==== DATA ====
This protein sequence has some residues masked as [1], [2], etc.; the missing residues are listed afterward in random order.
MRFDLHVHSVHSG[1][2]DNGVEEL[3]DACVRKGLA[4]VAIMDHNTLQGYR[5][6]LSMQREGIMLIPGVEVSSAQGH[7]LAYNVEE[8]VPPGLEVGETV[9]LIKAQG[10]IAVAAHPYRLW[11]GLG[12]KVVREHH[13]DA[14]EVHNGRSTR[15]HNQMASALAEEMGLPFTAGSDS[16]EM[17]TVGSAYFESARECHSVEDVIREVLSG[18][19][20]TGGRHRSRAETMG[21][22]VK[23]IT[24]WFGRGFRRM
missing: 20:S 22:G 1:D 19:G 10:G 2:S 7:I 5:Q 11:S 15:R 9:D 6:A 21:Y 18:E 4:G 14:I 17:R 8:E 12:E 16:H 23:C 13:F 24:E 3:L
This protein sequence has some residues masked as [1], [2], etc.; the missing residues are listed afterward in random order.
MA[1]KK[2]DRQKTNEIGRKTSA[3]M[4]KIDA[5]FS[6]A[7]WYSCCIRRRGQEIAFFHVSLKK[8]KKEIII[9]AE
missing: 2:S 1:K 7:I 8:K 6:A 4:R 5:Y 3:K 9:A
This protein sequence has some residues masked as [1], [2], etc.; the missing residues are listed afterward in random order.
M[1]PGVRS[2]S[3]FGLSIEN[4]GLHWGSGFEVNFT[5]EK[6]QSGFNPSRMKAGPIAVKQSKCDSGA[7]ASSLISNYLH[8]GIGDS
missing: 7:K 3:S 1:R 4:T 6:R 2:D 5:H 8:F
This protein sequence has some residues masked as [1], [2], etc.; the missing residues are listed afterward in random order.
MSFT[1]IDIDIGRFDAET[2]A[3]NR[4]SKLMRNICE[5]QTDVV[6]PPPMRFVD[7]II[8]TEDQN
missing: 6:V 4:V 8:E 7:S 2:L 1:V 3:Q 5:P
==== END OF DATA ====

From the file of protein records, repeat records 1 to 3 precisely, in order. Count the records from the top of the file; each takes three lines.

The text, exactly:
This protein sequence has some residues masked as [1], [2], etc.; the missing residues are listed afterward in random order.
MRFDLHVHSVHSG[1][2]DNGVEEL[3]DACVRKGLA[4]VAIMDHNTLQGYR[5][6]LSMQREGIMLIPGVEVSSAQGH[7]LAYNVEE[8]VPPGLEVGETV[9]LIKAQG[10]IAVAAHPYRLW[11]GLG[12]KVVREHH[13]DA[14]EVHNGRSTR[15]HNQMASALAEEMGLPFTAGSDS[16]EM[17]TVGSAYFESARECHSVEDVIREVLSG[18][19][20]TGGRHRSRAETMG[21][22]VK[23]IT[24]WFGRGFRRM
missing: 20:S 22:G 1:D 19:G 10:G 2:S 7:I 5:Q 11:S 15:R 9:D 6:A 21:Y 18:E 4:G 14:I 17:R 8:E 12:E 16:H 23:C 13:F 24:E 3:L
This protein sequence has some residues masked as [1], [2], etc.; the missing residues are listed afterward in random order.
MA[1]KK[2]DRQKTNEIGRKTSA[3]M[4]KIDA[5]FS[6]A[7]WYSCCIRRRGQEIAFFHVSLKK[8]KKEIII[9]AE
missing: 2:S 1:K 7:I 8:K 6:A 4:R 5:Y 3:K 9:A
This protein sequence has some residues masked as [1], [2], etc.; the missing residues are listed afterward in random order.
M[1]PGVRS[2]S[3]FGLSIEN[4]GLHWGSGFEVNFT[5]EK[6]QSGFNPSRMKAGPIAVKQSKCDSGA[7]ASSLISNYLH[8]GIGDS
missing: 7:K 3:S 1:R 4:T 6:R 2:D 5:H 8:F